Loading ...

How big of a UPS can I use for the UTS10BI? | Universal Transfer Switch

Home » Spaces » Universal Transfer Switch » discussion » General » How big of a UPS can I use for the UTS10BI?

How big of a UPS can I use for the UTS10BI?

Discussion in Universal Transfer Switch started by Paul , 3/19/2013 4:13 PM
Login to follow, share, and participate in this space.
Not a member?Join now
Posted in: General

How big of a UPS can I use for the UTS10BI?

Subscribe to RSS
  • ketchn

    Angela,

    I know this is an old post, but my fuzzy math skills are still a little off.

    1. The 1800 watts is a mistake and should read 1440 watts?
    2. The recomended max UPS such as the BR1500G is really 865 watts not 1500 watts like most buyers would think?
    3. Is 865 watts the real max wattage we can use (due to power factor) or can we find an other UPS that is really 1440 watts and use it?
    4. I am using a BR1500 with mine now, but would like more UPS backup wattage.

    Thanks

    Nelson

  • paulsnyder

    I wish to maximize the 1800W limit on the UPS inlet for the UTS10BI.  If I used an APC SMT220 would I be okay?  I know that its rated output is 1920W, but if I move down to another model then I can't utilize the full 1800W capability on the UTS10BI input.  Comments and suggestions are appreciated.

  • ipicKedawinna

    hello. i think there is a little mistake here on the UTS's part unfortunately.

    the convenience outlet on the UTS10BI for the optional UPS is 5-15R. the plug on an SMT2200 is a 5-20P and will not fit into a 5-15R receptacle. the 1800 watts is also a little misleading. 5-15R indicates an 120V receptacle rated at 15 amps. 5-20R is a 120V 20 amp receptacle. if we take 1800 watts and divide it by 120V, that gives us 15 amps. basically, i think someone made a mistake here with the calculation for the wattage in the UTS because a 5-15R is 15 amp receptacle but national electrical code here in the UPS de-rates it by 20% to 12 amps (that de-rating rule is outlined in article FA157467 in our knowledge base @ www.apc.com/site/support/index.cfm/faq/ ). thus, to get the max wattage this receptacle could provide, we should do 12A multiplied by 120V which gives us 1440 watts. then you also need to worry about power factor when choosing a UPS because all of our UPSs that have a 5-15P will max out at 1440 volt amps (VA) but their actual power output in watts is a little less due to the power factor of the UPS. power factor is the ratio of volt amps (apparent power) to actual power (watts).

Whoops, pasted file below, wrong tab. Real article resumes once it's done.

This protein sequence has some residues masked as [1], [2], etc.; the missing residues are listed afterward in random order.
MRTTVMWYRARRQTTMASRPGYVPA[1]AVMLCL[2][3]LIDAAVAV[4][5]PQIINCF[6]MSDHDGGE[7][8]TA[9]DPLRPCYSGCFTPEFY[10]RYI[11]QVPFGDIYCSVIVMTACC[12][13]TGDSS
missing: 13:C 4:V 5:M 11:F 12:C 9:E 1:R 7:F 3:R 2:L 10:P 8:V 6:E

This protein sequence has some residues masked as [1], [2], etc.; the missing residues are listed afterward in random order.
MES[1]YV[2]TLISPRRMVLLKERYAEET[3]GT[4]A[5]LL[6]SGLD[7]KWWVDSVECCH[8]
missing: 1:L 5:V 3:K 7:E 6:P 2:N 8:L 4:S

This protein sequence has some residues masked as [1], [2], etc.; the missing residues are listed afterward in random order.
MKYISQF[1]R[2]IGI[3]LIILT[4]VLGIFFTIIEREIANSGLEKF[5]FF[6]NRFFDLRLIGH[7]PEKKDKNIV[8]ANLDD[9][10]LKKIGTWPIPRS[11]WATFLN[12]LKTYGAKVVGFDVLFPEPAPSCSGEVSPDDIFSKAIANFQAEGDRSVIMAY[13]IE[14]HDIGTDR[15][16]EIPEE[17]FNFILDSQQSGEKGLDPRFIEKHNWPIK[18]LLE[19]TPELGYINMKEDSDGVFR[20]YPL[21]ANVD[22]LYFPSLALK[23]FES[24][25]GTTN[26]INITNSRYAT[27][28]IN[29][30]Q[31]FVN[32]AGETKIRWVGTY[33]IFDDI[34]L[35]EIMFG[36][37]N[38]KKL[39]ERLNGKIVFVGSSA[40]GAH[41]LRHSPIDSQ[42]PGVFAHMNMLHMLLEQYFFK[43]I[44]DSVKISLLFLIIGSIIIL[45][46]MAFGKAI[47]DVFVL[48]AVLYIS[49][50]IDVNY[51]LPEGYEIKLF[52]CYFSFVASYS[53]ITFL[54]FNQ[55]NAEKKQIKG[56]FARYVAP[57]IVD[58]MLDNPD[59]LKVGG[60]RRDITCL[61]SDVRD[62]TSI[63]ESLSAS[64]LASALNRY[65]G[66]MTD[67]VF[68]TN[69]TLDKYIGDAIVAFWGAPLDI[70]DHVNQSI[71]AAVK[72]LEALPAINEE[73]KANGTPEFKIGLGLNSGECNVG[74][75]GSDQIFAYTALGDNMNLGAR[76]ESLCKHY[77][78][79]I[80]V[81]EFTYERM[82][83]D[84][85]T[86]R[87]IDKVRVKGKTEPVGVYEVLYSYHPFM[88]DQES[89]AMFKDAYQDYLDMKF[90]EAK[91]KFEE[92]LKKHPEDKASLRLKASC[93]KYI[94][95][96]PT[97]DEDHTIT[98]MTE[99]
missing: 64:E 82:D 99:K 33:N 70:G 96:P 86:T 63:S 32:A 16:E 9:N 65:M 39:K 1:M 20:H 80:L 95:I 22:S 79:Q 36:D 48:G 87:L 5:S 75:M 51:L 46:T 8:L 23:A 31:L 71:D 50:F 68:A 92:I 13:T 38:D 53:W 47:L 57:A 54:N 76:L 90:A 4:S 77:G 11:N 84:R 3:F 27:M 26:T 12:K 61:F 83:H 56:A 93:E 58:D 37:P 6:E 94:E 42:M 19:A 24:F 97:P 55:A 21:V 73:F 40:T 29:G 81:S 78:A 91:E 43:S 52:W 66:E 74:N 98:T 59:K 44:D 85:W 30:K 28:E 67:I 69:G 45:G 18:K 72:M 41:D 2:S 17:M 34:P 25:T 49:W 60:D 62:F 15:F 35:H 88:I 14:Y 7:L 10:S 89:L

hope i haven't confused you but technically, you cannot use a UPS with more than 1440W output with 5-15R that is on the front of the UTS because if you even changed the plug on your SMT2200 to plug it in, you're effectively wasting part of the UPS power output. changing the plug de-rates it to the 1440VA. If our UPSs had a power factor of one, then the VA rating would match the watts rating but none of the Smart UPS have that. There is some info on de-rating when you change a plug listed in article FA156517 in the knowledge base too.

    essentially, to get the max you possibly could (1440W), look at something with a 1500VA rating and check the wattage rating of it as well. the ratio between that VA rating and watt rating you see listed on our web pages is that power factor ratio and essentially is what is lost through heat dissipation and in UPS operation. if you or any of the other readers want more information on power factor and watts vs. VA), article FA157485 covers that.

    I suggest BR1500G, BX1500G, SMT1500, SMX1500, etc depending on what features you want in a UPS.

  • paulsnyder

    Thank you very much and, no, the answer does not confuse me.  It all makes sense now.  I really appreciate the detailed answer and I certainly love the product.

  • ipicKedawinna

    Hi Nelson,

    1. Yes - because of the receptacle type on the UTS. It is a 15A receptacle but per National Electrical Code, a circuit must be de-rated to 80% of its capacity. The 1800 watts assumes 100%.

    2. The numbers in the model numbers of most UPSs indicate the VA or Volt Amps. Because of efficiency and power factor on the UPS itself (which most UPS models, especially smaller ones, do not have a unity power factor), you'll see a difference in how many volt amps versus watts a UPS could provide. The way to size a UPS would be watts since that is your "real power" versus volt amps which is "apparent power."

    3. If you can find a UPS that has a 15A plug (de-rated to 12A per NEC) and outputs 1440, yes, you could use it. The UPSs around this size we offer would either be Back UPS or Smart UPS and we'd have to see which one offers the best rating. The smaller the difference between watts and VA, the more expensive it will likely be. A value type Smart UPS (http://www.apc.com/resource/include/techspec_index.cfm?base_sku=SMC1500) does 900 watts if you take a peek. We also have either SMX1500 types or SMT1500 types but SMC1500 is cheaper and doesn't have as many bells and whistles as those Smart UPS.

    4. Refer to #3 smile

    Hope that helps!

  • ketchn

    Angela N.

    Thank you, I love your explanations, they make sense.

    Nelson

Page 1 of 1 (6 items)
Choose your language:  
powered by Communifire
Version 6.0.7207.29305